Southern California’s super bloom remains in overdrive. New fields of poppies are blooming daily at the Antelope Valley California Poppy Reserve in Lancaster, where the show may last another month. Dune evening primroses and sunflowers recently popped up at Henderson Canyon, one of the most photographed sites in Anza-Borrego Desert State Park.
With more and continuing blooms come more crowds, and potentially more headaches for those who want to go. Here are six things to know before you go.
1. First, do no harm. You know not to trample or pick wildflowers, but flower-viewing etiquette extends beyond that. At the Antelope Valley California Poppy Reserve in Lancaster, for example, it’s not OK to walk off trail and onto dirt patches between the plants. You can still see what park staff call scars — places where people put their butts to sit for a photo or walked in to get a closer look at the poppies — that date to 2008 and 2017 super-bloom seasons.
The spaces are tempting for visitors who think it’s OK to squeeze in because there are no flowers to harm. But adding your feet (or your butt) to the bald spot compacts the soil, kills the fragile roots of nearby poppies, and ensures new ones won’t grow there. “Walking near the flowers for photos will kill the plants,” park interpreter Jean Rhyne yells to visitors as she walks along the reserve’s trails.
At the reserve, signs have been posted to discourage such actions. In poppy fields on private land outside the park and other areas, visitors should show the same respect.
2. Get an early start. If the Lancaster poppy reserve is on your must-see list, plan to arrive no later than 6 or 7 a.m. on weekends or consider coming at an early hour midweek when it’s less crowded. The parking lot fills fast ($10 entry fee), and park gates close when the lot is full.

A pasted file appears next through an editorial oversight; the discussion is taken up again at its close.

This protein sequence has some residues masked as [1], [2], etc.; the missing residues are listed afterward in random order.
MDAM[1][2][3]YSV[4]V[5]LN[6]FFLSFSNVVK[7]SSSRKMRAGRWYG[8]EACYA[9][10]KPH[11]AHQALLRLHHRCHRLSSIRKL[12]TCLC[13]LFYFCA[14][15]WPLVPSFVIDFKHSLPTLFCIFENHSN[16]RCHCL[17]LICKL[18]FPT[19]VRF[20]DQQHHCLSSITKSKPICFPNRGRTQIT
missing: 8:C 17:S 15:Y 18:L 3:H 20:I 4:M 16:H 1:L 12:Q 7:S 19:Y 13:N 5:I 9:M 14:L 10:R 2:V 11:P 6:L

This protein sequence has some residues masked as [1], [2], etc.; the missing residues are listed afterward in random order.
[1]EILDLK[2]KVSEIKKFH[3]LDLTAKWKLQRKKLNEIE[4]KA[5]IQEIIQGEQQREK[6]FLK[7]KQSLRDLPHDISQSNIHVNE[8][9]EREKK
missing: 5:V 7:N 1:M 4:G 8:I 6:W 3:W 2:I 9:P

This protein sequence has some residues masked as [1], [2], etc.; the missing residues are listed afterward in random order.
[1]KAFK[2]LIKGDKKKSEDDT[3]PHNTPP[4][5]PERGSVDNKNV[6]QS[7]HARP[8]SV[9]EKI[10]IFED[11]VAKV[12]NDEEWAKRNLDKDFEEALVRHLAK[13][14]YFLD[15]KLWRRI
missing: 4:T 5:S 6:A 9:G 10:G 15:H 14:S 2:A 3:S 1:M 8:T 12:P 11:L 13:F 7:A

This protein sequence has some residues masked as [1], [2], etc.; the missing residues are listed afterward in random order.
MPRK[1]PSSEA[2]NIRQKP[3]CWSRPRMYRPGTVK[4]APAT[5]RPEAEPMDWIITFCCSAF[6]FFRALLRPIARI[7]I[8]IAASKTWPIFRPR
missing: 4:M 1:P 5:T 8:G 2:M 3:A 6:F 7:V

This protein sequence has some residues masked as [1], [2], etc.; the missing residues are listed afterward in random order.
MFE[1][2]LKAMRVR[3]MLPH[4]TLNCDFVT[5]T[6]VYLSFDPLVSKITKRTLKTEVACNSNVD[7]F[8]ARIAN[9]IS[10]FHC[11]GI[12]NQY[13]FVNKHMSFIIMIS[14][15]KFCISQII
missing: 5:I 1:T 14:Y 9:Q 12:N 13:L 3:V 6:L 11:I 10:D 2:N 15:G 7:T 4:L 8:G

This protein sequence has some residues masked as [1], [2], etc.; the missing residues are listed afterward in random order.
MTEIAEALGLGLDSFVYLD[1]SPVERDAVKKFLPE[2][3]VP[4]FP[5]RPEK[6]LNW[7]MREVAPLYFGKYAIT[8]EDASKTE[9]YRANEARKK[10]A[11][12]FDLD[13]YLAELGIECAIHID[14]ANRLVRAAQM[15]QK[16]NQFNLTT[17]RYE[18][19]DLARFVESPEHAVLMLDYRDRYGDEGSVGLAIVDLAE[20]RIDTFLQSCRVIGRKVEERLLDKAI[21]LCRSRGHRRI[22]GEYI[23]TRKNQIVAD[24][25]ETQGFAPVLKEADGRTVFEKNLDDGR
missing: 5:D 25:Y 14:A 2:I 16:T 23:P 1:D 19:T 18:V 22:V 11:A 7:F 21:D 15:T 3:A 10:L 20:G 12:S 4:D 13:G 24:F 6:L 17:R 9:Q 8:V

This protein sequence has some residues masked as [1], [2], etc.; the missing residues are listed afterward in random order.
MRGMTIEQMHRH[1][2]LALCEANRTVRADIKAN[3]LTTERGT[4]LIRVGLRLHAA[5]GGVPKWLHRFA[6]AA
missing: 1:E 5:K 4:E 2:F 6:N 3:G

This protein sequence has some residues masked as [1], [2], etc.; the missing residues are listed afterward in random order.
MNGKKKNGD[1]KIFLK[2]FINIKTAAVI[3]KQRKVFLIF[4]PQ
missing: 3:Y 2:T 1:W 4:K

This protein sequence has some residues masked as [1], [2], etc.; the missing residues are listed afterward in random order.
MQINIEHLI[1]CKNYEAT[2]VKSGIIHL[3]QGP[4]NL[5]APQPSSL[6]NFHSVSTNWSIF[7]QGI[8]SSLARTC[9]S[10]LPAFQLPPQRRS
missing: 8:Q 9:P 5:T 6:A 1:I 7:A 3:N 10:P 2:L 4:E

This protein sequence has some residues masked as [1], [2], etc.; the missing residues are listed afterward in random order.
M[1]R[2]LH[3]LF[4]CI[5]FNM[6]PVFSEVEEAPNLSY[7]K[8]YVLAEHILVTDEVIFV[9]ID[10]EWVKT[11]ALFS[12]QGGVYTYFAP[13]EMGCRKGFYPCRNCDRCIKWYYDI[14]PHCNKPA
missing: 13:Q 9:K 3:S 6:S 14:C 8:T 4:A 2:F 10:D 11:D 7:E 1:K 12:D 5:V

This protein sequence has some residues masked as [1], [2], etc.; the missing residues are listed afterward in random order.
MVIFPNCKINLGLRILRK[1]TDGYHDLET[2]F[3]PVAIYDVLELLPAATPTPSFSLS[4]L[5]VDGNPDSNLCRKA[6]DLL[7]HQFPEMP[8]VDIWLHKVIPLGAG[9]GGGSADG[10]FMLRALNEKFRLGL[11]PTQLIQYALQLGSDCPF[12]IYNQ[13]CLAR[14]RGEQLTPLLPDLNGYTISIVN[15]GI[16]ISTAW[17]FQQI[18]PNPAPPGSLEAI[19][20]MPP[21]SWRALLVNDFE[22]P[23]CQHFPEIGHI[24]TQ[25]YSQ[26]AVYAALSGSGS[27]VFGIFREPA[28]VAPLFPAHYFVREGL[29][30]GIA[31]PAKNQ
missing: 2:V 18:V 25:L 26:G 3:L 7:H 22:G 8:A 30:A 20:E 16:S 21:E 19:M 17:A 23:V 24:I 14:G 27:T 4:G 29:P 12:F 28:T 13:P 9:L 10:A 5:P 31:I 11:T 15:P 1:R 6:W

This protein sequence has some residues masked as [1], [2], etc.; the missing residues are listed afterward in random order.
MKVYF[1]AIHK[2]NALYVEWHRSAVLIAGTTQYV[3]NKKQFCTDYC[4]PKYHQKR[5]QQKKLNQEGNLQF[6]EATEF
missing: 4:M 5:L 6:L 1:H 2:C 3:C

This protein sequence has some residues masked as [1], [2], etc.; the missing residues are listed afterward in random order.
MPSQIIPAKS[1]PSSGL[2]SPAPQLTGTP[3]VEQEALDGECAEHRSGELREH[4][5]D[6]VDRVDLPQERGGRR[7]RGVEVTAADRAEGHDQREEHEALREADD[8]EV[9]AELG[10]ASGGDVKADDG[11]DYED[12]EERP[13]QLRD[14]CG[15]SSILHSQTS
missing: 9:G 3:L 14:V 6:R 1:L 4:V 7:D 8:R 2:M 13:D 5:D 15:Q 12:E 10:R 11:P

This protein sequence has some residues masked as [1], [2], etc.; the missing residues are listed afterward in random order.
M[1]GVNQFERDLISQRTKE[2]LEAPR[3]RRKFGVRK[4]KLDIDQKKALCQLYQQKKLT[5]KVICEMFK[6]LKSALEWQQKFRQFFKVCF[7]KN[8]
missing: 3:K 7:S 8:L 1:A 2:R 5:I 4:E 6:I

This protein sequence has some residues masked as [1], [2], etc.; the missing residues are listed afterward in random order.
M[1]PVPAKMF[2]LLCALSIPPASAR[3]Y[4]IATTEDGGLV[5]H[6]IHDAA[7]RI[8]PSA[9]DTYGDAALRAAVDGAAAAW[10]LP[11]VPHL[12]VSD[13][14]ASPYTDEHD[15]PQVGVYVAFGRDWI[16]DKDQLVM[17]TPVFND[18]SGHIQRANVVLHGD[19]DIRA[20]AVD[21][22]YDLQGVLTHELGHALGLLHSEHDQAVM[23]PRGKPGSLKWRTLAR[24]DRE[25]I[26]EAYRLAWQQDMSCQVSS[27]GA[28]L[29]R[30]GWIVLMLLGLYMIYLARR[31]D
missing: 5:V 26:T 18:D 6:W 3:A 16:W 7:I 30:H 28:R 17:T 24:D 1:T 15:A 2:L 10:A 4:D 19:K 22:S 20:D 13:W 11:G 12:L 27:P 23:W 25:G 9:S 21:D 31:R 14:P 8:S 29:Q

One workaround: Park outside on Lancaster Avenue, which saves the entry fee and avoids the congestion on the single road into the reserve, but be prepared to walk about half a mile to the visitor center.
The hillsides of poppies at Walker Canyon in Lake Elsinore have been inundated by visitors since late February, prompting the city to recently close access on a particularly crowded Sunday. On weekends, you can take shuttles from 6 a.m. to 8 p.m. that cost $10 per person. Weekday visitors will find three areas where parking is allowed.
3. Don’t make it all about poppies. Everyone loves the spectacular orange carpets, but many other Southern California wildflowers also are putting on a show right now. Grab a wildflower guide (preferably one with color pictures) and see how many you can identify.
Goldfields (yellow) and lacy phacelia (purple) have painted the flower fields in and outside Lancaster’s poppy reserve with intense colors. During the reserve’s 2008 super bloom, volunteer docents identified 58 different species of plants.
At Anza-Borrego Desert State Park southeast of L.A., look for desert lilies, desert dandelions and the park’s hallmark evening primrose. Later in the season, you’ll find cactuses blooming at higher elevations.
4. Stop and smell the flowers. Wildflowers do have natural scents. For example, popcorn flowers, small white blooms in the forget-me-not family, have a sweet smell you can detect even without bending over. Tall grape soda lupine smell like, well, grape soda.
5. Find accessible trails. If you are looking for ADA-approved trails to see wildflowers, check with parks and reserves before you leave home. Visitor centers are good resources, with docents who can point you to which trails are appropriate and where the wildflowers are.
Lancaster’s poppy reserve has an accessible path that runs from the parking area to the visitor center and a little beyond. Anza-Borrego’s visitor center has two ADA-approved short trails where you can see wildflowers as well as drive-up places (like Henderson Canyon) where you can view flowers by car.
Joshua Tree National Park has several accessible trails, including the Bajada Nature Trail near the south entrance and the Keys View Overlook.